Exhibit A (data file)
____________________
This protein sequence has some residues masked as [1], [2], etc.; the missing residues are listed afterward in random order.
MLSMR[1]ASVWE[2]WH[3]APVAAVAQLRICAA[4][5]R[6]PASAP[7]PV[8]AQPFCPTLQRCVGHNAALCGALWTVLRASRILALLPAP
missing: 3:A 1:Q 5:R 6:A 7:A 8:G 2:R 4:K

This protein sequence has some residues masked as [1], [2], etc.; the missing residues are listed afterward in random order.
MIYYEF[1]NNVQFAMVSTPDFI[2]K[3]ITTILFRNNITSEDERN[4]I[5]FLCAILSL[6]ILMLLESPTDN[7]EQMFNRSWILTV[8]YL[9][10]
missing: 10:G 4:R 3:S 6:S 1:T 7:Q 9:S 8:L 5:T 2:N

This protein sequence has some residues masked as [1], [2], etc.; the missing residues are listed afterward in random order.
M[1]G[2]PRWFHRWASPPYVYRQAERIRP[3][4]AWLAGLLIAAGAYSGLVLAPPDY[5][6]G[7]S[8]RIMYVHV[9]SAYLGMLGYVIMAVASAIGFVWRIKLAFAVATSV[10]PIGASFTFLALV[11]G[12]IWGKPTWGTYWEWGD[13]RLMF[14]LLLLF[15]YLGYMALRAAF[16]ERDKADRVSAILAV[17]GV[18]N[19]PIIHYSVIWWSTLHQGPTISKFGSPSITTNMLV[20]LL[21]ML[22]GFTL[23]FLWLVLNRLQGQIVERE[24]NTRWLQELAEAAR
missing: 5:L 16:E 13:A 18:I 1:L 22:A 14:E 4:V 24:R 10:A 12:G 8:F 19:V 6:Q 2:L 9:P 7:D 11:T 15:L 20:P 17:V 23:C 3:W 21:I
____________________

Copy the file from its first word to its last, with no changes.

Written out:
This protein sequence has some residues masked as [1], [2], etc.; the missing residues are listed afterward in random order.
MLSMR[1]ASVWE[2]WH[3]APVAAVAQLRICAA[4][5]R[6]PASAP[7]PV[8]AQPFCPTLQRCVGHNAALCGALWTVLRASRILALLPAP
missing: 3:A 1:Q 5:R 6:A 7:A 8:G 2:R 4:K

This protein sequence has some residues masked as [1], [2], etc.; the missing residues are listed afterward in random order.
MIYYEF[1]NNVQFAMVSTPDFI[2]K[3]ITTILFRNNITSEDERN[4]I[5]FLCAILSL[6]ILMLLESPTDN[7]EQMFNRSWILTV[8]YL[9][10]
missing: 10:G 4:R 3:S 6:S 1:T 7:Q 9:S 8:L 5:T 2:N

This protein sequence has some residues masked as [1], [2], etc.; the missing residues are listed afterward in random order.
M[1]G[2]PRWFHRWASPPYVYRQAERIRP[3][4]AWLAGLLIAAGAYSGLVLAPPDY[5][6]G[7]S[8]RIMYVHV[9]SAYLGMLGYVIMAVASAIGFVWRIKLAFAVATSV[10]PIGASFTFLALV[11]G[12]IWGKPTWGTYWEWGD[13]RLMF[14]LLLLF[15]YLGYMALRAAF[16]ERDKADRVSAILAV[17]GV[18]N[19]PIIHYSVIWWSTLHQGPTISKFGSPSITTNMLV[20]LL[21]ML[22]GFTL[23]FLWLVLNRLQGQIVERE[24]NTRWLQELAEAAR
missing: 5:L 16:E 13:A 18:I 1:L 22:A 14:E 4:V 24:R 10:A 12:G 8:F 19:V 6:Q 2:L 9:P 7:D 11:T 15:L 20:P 17:V 23:C 3:W 21:I